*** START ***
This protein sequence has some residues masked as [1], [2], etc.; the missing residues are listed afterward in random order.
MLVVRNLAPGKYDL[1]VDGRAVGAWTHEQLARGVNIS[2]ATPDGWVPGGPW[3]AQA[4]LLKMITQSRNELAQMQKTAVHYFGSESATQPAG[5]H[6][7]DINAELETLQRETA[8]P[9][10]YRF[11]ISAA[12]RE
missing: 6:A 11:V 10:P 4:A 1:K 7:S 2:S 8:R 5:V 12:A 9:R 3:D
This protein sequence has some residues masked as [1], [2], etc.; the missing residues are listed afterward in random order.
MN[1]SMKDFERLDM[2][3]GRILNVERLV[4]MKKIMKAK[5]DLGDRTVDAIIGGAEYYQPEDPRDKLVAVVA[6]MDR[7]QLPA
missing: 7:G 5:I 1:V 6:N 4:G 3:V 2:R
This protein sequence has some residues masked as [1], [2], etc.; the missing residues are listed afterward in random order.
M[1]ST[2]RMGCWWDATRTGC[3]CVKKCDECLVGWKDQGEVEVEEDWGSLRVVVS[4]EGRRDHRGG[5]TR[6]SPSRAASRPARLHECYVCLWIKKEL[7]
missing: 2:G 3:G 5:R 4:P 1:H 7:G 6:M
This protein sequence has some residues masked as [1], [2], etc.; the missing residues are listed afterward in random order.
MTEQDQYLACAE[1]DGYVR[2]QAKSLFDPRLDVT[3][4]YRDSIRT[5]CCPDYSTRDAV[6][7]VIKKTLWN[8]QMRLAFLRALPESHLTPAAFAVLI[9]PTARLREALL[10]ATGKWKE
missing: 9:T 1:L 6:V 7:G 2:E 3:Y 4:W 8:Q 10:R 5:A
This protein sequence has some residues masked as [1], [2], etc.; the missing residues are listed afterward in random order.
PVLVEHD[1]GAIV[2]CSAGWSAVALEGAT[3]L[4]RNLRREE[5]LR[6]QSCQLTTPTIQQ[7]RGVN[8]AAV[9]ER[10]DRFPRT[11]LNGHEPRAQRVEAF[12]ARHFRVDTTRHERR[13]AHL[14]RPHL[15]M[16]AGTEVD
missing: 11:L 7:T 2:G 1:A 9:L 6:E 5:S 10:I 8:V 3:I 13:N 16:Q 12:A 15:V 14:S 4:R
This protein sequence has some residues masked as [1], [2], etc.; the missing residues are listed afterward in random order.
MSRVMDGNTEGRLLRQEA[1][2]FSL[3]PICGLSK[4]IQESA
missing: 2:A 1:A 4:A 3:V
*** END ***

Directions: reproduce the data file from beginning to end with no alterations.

This protein sequence has some residues masked as [1], [2], etc.; the missing residues are listed afterward in random order.
MLVVRNLAPGKYDL[1]VDGRAVGAWTHEQLARGVNIS[2]ATPDGWVPGGPW[3]AQA[4]LLKMITQSRNELAQMQKTAVHYFGSESATQPAG[5]H[6][7]DINAELETLQRETA[8]P[9][10]YRF[11]ISAA[12]RE
missing: 6:A 11:V 10:P 4:A 1:K 7:S 2:S 8:R 5:V 12:A 9:R 3:D
This protein sequence has some residues masked as [1], [2], etc.; the missing residues are listed afterward in random order.
MN[1]SMKDFERLDM[2][3]GRILNVERLV[4]MKKIMKAK[5]DLGDRTVDAIIGGAEYYQPEDPRDKLVAVVA[6]MDR[7]QLPA
missing: 7:G 5:I 1:V 6:N 4:G 3:V 2:R
This protein sequence has some residues masked as [1], [2], etc.; the missing residues are listed afterward in random order.
M[1]ST[2]RMGCWWDATRTGC[3]CVKKCDECLVGWKDQGEVEVEEDWGSLRVVVS[4]EGRRDHRGG[5]TR[6]SPSRAASRPARLHECYVCLWIKKEL[7]
missing: 2:G 3:G 5:R 4:P 1:H 7:G 6:M
This protein sequence has some residues masked as [1], [2], etc.; the missing residues are listed afterward in random order.
MTEQDQYLACAE[1]DGYVR[2]QAKSLFDPRLDVT[3][4]YRDSIRT[5]CCPDYSTRDAV[6][7]VIKKTLWN[8]QMRLAFLRALPESHLTPAAFAVLI[9]PTARLREALL[10]ATGKWKE
missing: 9:T 1:L 6:V 7:G 2:E 3:Y 4:W 8:Q 10:R 5:A
This protein sequence has some residues masked as [1], [2], etc.; the missing residues are listed afterward in random order.
PVLVEHD[1]GAIV[2]CSAGWSAVALEGAT[3]L[4]RNLRREE[5]LR[6]QSCQLTTPTIQQ[7]RGVN[8]AAV[9]ER[10]DRFPRT[11]LNGHEPRAQRVEAF[12]ARHFRVDTTRHERR[13]AHL[14]RPHL[15]M[16]AGTEVD
missing: 11:L 7:T 2:G 1:A 9:L 6:E 5:S 10:I 8:V 3:I 13:N 16:Q 12:A 15:V 14:S 4:R
This protein sequence has some residues masked as [1], [2], etc.; the missing residues are listed afterward in random order.
MSRVMDGNTEGRLLRQEA[1][2]FSL[3]PICGLSK[4]IQESA
missing: 2:A 1:A 4:A 3:V